The Fasting God Desires
“No, this is the kind of fasting I want: Free those who are wrongly imprisoned; lighten the burden of those who work for you. Let the oppressed go free, and remove the chains that bind people. Share your food with the hungry, and give shelter to the homeless. Give clothes to those who need them, and do not hide from relatives who need your help.”
In the time of Isaiah, the Israelites were doing all sorts of religious activities, such as offering sacrifices in the temple or observing the required fasts. But God was not pleased with their religiosity because they were neglecting justice and mercy. The “fasting” God desired for his people included freeing the oppressed, feeding the hungry, and caring for the material needs of the poor.
God continues to be honored in our deeds of compassion and justice. As James writes in his New Testament letter, “Pure and genuine religion in the sight of God the Father means caring for orphans and widows in their distress and refusing to let the world corrupt you” (1:27). We don’t do such deeds in order to earn God’s salvation, but rather as a response to his grace. When we care for the poor in God’s name, he receives our actions as worship that honors him.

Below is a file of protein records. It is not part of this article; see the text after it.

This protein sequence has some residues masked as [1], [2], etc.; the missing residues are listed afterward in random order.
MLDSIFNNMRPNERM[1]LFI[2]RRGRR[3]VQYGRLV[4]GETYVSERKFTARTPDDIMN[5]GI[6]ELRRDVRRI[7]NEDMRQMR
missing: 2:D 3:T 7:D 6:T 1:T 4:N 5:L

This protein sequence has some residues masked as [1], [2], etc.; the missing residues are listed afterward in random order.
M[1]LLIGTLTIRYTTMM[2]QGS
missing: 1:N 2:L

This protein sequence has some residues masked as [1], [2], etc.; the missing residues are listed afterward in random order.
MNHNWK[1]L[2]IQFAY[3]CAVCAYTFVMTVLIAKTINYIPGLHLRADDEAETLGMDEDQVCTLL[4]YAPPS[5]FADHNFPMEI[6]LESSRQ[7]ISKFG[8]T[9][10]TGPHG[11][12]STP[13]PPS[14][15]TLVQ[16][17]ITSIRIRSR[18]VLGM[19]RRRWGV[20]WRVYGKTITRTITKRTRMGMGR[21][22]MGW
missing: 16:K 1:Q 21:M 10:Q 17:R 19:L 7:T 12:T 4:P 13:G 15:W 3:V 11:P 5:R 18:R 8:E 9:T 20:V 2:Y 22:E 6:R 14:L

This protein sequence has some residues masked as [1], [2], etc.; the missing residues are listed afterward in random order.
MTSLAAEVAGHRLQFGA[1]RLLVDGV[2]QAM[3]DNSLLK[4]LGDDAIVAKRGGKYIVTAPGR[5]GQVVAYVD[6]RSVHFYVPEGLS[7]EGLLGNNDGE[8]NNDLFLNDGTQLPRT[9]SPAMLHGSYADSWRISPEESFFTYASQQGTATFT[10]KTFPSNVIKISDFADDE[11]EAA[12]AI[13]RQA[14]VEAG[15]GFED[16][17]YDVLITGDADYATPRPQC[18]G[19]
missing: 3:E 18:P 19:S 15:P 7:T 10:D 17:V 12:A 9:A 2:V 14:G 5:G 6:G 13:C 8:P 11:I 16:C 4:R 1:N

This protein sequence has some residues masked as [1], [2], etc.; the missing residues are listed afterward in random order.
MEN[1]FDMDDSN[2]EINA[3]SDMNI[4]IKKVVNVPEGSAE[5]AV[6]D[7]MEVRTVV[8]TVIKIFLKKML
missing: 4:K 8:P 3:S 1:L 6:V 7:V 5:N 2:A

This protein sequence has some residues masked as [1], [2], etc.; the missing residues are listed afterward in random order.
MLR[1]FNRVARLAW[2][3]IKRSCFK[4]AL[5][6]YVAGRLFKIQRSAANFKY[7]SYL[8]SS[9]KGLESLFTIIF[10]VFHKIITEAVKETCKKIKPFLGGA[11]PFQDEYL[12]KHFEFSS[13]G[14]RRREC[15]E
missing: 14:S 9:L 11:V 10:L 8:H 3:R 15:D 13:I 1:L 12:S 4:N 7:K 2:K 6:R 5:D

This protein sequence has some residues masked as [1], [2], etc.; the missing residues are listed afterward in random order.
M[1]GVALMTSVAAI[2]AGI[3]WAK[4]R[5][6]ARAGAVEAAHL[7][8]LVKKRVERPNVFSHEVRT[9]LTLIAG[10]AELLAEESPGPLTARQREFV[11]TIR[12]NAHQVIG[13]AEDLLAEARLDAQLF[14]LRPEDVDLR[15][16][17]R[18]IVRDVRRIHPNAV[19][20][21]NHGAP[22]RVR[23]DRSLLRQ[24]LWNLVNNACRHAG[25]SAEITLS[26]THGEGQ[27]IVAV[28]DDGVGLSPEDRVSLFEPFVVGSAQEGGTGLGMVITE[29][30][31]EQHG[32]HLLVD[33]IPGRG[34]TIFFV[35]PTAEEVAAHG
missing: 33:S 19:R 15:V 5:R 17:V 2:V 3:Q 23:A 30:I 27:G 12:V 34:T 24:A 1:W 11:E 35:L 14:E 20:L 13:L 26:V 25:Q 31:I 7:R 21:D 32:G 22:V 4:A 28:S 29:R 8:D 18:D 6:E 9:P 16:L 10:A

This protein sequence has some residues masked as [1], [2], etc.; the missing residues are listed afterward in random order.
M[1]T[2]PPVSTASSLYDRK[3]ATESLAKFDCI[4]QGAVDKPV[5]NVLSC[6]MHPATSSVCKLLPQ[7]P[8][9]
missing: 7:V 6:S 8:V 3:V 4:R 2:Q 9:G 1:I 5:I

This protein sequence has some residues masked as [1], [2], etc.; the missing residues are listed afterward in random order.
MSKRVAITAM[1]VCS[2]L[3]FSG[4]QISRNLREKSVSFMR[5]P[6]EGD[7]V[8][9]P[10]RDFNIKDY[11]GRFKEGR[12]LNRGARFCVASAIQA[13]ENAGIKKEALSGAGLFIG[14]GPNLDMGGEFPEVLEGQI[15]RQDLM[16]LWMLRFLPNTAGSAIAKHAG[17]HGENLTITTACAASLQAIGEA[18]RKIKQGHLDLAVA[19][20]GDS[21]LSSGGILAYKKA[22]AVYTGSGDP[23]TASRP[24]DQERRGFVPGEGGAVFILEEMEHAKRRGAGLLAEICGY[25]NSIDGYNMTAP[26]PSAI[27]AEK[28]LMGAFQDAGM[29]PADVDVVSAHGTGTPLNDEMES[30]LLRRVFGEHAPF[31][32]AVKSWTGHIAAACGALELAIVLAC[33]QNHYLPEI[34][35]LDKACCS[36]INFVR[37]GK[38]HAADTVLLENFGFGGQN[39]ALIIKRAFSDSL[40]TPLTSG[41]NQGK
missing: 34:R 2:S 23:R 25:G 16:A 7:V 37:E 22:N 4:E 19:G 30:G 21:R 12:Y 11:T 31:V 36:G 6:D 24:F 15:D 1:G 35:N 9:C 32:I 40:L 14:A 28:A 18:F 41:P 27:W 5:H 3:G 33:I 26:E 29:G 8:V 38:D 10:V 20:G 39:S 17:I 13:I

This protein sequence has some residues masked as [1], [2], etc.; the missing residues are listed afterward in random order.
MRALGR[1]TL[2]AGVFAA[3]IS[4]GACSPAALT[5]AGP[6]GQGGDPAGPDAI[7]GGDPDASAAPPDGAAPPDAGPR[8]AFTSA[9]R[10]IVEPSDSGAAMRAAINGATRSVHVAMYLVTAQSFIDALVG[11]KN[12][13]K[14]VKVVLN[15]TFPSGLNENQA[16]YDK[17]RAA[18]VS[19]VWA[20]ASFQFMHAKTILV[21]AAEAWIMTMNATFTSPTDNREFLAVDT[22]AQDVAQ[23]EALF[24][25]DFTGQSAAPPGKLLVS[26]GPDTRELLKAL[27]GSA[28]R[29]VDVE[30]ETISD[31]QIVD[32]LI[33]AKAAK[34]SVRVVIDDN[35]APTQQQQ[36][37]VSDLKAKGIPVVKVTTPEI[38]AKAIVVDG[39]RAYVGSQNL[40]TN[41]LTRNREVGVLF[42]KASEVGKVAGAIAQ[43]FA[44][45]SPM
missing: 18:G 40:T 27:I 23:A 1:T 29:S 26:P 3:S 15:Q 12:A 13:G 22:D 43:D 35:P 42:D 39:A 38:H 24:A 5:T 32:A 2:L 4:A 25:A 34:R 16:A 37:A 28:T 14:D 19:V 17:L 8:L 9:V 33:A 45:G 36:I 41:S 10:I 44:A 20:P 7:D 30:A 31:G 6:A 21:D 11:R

QUESTIONS FOR REFLECTION: In what ways are you honoring God by caring for the poor or seeking justice for the oppressed? What might you do this week to respond to Isaiah 58?
PRAYER: Merciful God, help us to engage in the kind of “fasting” that you desire. May your church be on the front lines of caring for the poor and seeking justice for the oppressed. Forgive us, Lord, when we get so wrapped up in our “religious stuff” that we fail to seek justice and love mercy.
Show me, dear Lord, how I can be regularly involved in caring for the poor and seeking justice for the oppressed. May this sort of “worship” become a regular part of my life, for your sake and glory. Amen.